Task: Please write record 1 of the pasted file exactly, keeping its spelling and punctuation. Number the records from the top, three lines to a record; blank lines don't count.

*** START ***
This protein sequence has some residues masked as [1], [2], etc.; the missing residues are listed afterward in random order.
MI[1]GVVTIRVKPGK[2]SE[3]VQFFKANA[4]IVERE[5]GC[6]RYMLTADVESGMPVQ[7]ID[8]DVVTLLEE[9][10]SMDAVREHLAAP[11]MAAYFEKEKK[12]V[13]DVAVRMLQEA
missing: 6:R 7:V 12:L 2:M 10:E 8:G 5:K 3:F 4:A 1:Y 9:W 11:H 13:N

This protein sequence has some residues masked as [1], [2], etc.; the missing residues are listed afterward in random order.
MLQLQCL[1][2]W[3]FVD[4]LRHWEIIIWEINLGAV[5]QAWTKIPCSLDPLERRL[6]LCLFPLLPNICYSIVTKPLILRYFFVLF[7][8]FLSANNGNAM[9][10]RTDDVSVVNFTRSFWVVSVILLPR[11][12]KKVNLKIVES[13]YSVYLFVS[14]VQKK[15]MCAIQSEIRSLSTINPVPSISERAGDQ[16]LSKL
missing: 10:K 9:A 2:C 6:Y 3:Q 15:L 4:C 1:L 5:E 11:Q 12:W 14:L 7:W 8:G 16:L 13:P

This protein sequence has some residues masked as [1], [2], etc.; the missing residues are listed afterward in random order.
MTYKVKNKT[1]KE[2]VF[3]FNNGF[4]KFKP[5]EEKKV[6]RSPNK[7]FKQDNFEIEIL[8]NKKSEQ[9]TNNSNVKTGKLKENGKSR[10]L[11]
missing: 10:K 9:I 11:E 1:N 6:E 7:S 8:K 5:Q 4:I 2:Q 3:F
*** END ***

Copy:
This protein sequence has some residues masked as [1], [2], etc.; the missing residues are listed afterward in random order.
MI[1]GVVTIRVKPGK[2]SE[3]VQFFKANA[4]IVERE[5]GC[6]RYMLTADVESGMPVQ[7]ID[8]DVVTLLEE[9][10]SMDAVREHLAAP[11]MAAYFEKEKK[12]V[13]DVAVRMLQEA
missing: 6:R 7:V 12:L 2:M 10:E 8:G 5:K 3:F 4:A 1:Y 9:W 11:H 13:N